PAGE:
After lunch many of us decided to part take in what some might consider as a “Royal Butt Whipping”, A.K.A. a soccer game between Wittenbergers and the Basotho Kick 4 Life coaches. Needless to say they owned us on the field, but when it came to scoring the goals they went easy on us.

While working, we noticed that many of the children that were hanging around the construction site were under the age of 6 and there were no parents in sight. This really made us realize how fortunate we have all been to have grown up in such a protected and cared for environment. We are so glad to be able to help out Kick 4 Life in anyway possible. It is such a great way to keep these young and vulnerable children off of the streets and help to broaden their horizons through the education of HIV/AIDS, giving job placement opportunities and in general life coaching and counseling.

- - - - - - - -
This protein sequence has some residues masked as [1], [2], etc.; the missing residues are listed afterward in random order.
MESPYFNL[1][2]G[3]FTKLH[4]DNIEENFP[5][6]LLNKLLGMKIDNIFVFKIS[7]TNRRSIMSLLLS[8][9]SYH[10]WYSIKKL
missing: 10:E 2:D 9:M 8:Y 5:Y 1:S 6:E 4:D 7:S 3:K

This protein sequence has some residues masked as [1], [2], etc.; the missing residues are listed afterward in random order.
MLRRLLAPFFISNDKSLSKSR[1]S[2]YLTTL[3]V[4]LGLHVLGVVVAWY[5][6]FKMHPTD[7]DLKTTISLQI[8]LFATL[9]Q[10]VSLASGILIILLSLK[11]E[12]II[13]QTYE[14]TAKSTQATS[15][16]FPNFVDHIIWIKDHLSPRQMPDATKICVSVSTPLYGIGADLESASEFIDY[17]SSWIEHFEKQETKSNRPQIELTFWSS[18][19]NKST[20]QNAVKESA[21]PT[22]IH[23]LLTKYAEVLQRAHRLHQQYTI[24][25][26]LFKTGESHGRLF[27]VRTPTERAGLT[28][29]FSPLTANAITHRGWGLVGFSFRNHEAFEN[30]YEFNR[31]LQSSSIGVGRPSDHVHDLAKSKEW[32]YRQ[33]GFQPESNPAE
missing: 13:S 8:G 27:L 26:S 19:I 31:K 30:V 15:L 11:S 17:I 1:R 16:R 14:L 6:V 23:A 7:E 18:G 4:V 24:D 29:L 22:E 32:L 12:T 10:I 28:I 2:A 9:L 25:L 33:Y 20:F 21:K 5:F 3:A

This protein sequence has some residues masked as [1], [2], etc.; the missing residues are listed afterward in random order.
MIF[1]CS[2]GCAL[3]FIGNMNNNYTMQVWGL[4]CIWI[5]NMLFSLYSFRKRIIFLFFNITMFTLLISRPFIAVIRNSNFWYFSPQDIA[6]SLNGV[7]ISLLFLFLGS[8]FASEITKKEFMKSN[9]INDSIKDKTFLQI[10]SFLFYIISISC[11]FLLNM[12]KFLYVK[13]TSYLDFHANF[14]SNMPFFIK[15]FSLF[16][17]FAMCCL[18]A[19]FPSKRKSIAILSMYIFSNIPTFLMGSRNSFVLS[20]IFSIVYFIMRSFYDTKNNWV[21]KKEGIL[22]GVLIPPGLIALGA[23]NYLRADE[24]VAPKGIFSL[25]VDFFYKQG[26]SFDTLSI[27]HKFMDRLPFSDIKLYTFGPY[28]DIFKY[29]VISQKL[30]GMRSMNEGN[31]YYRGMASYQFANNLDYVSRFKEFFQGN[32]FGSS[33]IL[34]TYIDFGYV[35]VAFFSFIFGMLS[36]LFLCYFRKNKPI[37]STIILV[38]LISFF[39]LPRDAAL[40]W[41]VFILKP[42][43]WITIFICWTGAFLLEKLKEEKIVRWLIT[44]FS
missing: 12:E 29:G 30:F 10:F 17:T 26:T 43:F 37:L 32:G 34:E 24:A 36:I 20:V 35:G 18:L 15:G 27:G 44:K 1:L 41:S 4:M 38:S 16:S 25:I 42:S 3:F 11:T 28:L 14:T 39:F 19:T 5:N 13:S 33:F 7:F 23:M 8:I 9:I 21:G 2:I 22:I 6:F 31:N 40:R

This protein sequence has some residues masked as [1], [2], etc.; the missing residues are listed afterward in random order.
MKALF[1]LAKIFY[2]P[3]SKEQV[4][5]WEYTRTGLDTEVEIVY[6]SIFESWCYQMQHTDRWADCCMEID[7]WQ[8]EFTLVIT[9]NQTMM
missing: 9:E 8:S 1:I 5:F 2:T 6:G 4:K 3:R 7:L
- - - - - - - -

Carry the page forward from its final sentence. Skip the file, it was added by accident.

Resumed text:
Kick 4 Life has been such a great and fulfilling experience and we are sad that tomorrow will be our last day there…. But at least we can have another shot at a round of soccer against the Basotho!

Have a great rest of your day! We all miss you so much!


Molly (Gustafson, Wittenberg Swimmer, 2014) and Michael

The latest from Lesotho…

Greetings from the Trading Post, (Thorns)